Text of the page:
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When you start trading on different exchanges, you’ll notice that sometimes they have unique ways of identifying financial instruments. For example, US exchanges often use tickers, whereas German exchanges reference an ISIN. And sometimes, moving between these symbologies isn’t as smooth as you’d expect.  Instead, automate the process by writing (less than 10 lines of) code to make this ‘translation’ for you. Keep reading to learn how you can use the OpenFIGI and lemon.markets APIs to map tickers to ISINs.

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Hi! My name is Joanne and I’m part of the lemon.markets team in Berlin. We’re building a brokerage API to enable developers to curate their own stock market experience. Along with that, we hope to foster an environment where users can find and share their knowledge on the intersection between algorithm development and the stock market, among other things. We want to contribute to this conversation as well, and that’s why we’ve gathered a list of ten mistakes that those beginning in automated trading (and, to be fair, sometimes even seasoned pros) might make. But, most importantly, we’ve also listed how you can avoid them.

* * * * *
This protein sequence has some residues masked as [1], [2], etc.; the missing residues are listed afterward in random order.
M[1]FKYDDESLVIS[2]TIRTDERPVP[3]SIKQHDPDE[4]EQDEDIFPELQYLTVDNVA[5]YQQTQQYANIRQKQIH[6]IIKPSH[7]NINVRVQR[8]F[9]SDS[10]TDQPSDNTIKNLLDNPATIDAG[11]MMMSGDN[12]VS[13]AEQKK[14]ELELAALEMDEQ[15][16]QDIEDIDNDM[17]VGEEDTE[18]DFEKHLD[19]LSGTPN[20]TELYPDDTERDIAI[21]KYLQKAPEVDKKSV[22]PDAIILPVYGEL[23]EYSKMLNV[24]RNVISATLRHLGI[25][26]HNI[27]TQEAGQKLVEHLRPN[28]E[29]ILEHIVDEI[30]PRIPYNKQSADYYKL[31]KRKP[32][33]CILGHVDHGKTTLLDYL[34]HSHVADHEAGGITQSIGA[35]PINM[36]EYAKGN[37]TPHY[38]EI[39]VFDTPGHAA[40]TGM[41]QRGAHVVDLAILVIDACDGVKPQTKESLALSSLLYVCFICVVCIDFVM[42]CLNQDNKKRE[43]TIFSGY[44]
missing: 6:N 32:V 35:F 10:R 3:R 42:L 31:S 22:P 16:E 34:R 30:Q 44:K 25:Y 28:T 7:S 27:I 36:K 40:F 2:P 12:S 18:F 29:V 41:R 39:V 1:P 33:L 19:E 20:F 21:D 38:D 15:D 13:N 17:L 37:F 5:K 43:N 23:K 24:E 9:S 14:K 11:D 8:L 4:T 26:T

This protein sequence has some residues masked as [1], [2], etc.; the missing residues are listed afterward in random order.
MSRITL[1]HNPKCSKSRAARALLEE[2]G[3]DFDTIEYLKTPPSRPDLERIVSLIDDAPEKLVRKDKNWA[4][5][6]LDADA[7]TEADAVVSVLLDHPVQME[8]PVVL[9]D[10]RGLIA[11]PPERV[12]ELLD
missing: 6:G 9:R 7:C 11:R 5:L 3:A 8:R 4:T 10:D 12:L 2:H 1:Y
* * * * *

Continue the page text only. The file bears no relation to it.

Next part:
Integrating lemon.markets into your Telegram bot (Part 2 of 2)

blog photo

Hi! I’m Joanne and I’m part of the team at lemon.markets. We’re a Berlin-based start-up powering programmatic trading via APIs. Our goal is to provide the tools to allow developers to design their own brokerage experience at the stock market. There’s about a hundred and one use-cases for our product, one of them being to create your own frontend interface to place trades. You could start from scratch or you could use a preexisting service, like Telegram. In this article, I’ll be extending the project presented in our previous article. We’ll be adding various conversation states that communicate with the lemon.markets endpoints.

Dive Deeper

Find more resources to get started easily

Check out our documentation to find out more about our API structure, different endpoints and specific use cases.

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We are always looking for great additions to our team that help us build a brokerage infrastructure for the 21st century.